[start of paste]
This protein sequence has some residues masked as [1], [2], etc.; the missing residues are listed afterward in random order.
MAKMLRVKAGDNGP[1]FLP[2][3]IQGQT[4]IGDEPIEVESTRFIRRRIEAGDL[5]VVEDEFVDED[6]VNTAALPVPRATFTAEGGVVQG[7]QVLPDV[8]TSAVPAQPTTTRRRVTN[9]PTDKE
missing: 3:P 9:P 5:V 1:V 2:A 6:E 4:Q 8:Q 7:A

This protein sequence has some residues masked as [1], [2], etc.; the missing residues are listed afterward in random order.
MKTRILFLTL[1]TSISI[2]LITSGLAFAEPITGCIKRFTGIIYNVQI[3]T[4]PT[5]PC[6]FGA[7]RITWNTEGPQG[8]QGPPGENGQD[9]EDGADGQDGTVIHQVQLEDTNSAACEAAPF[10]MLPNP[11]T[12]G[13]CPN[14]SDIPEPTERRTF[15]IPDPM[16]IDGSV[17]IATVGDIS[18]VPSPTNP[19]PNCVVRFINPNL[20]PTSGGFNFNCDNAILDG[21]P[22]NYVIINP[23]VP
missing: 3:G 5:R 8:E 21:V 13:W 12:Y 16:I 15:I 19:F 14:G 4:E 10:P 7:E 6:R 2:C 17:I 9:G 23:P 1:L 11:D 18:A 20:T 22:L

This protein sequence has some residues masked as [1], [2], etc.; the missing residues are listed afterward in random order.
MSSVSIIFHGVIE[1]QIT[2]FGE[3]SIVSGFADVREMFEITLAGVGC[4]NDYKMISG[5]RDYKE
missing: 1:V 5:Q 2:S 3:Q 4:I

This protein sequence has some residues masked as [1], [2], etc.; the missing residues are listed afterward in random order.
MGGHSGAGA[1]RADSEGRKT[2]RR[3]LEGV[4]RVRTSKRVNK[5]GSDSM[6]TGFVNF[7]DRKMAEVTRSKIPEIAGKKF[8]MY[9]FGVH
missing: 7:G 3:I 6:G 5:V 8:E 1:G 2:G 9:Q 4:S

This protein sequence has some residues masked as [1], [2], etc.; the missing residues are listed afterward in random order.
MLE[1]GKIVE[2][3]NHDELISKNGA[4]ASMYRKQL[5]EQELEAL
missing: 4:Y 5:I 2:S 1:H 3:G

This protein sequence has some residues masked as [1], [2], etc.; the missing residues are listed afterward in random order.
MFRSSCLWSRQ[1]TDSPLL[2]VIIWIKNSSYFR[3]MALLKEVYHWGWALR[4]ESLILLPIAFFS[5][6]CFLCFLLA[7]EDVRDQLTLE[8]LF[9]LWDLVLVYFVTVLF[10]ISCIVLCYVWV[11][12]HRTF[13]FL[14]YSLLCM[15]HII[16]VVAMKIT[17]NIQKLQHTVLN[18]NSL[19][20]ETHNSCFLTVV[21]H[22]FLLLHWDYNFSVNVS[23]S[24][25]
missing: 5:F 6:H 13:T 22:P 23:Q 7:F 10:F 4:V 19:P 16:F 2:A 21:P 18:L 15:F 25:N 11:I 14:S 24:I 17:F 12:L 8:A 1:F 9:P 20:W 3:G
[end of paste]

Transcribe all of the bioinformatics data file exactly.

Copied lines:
This protein sequence has some residues masked as [1], [2], etc.; the missing residues are listed afterward in random order.
MAKMLRVKAGDNGP[1]FLP[2][3]IQGQT[4]IGDEPIEVESTRFIRRRIEAGDL[5]VVEDEFVDED[6]VNTAALPVPRATFTAEGGVVQG[7]QVLPDV[8]TSAVPAQPTTTRRRVTN[9]PTDKE
missing: 3:P 9:P 5:V 1:V 2:A 6:E 4:Q 8:Q 7:A

This protein sequence has some residues masked as [1], [2], etc.; the missing residues are listed afterward in random order.
MKTRILFLTL[1]TSISI[2]LITSGLAFAEPITGCIKRFTGIIYNVQI[3]T[4]PT[5]PC[6]FGA[7]RITWNTEGPQG[8]QGPPGENGQD[9]EDGADGQDGTVIHQVQLEDTNSAACEAAPF[10]MLPNP[11]T[12]G[13]CPN[14]SDIPEPTERRTF[15]IPDPM[16]IDGSV[17]IATVGDIS[18]VPSPTNP[19]PNCVVRFINPNL[20]PTSGGFNFNCDNAILDG[21]P[22]NYVIINP[23]VP
missing: 3:G 5:R 8:E 21:V 13:W 12:Y 16:I 15:I 19:F 14:G 4:E 10:P 7:E 6:R 2:C 17:I 9:G 23:P 1:L 11:D 18:A 20:T 22:L

This protein sequence has some residues masked as [1], [2], etc.; the missing residues are listed afterward in random order.
MSSVSIIFHGVIE[1]QIT[2]FGE[3]SIVSGFADVREMFEITLAGVGC[4]NDYKMISG[5]RDYKE
missing: 1:V 5:Q 2:S 3:Q 4:I

This protein sequence has some residues masked as [1], [2], etc.; the missing residues are listed afterward in random order.
MGGHSGAGA[1]RADSEGRKT[2]RR[3]LEGV[4]RVRTSKRVNK[5]GSDSM[6]TGFVNF[7]DRKMAEVTRSKIPEIAGKKF[8]MY[9]FGVH
missing: 7:G 3:I 6:G 5:V 8:E 1:G 2:G 9:Q 4:S

This protein sequence has some residues masked as [1], [2], etc.; the missing residues are listed afterward in random order.
MLE[1]GKIVE[2][3]NHDELISKNGA[4]ASMYRKQL[5]EQELEAL
missing: 4:Y 5:I 2:S 1:H 3:G

This protein sequence has some residues masked as [1], [2], etc.; the missing residues are listed afterward in random order.
MFRSSCLWSRQ[1]TDSPLL[2]VIIWIKNSSYFR[3]MALLKEVYHWGWALR[4]ESLILLPIAFFS[5][6]CFLCFLLA[7]EDVRDQLTLE[8]LF[9]LWDLVLVYFVTVLF[10]ISCIVLCYVWV[11][12]HRTF[13]FL[14]YSLLCM[15]HII[16]VVAMKIT[17]NIQKLQHTVLN[18]NSL[19][20]ETHNSCFLTVV[21]H[22]FLLLHWDYNFSVNVS[23]S[24][25]
missing: 5:F 6:H 13:T 22:P 23:Q 7:F 10:F 4:V 19:P 16:F 2:A 21:P 18:L 15:F 25:N 11:I 14:S 24:I 17:F 12:L 8:A 1:F 9:P 20:W 3:G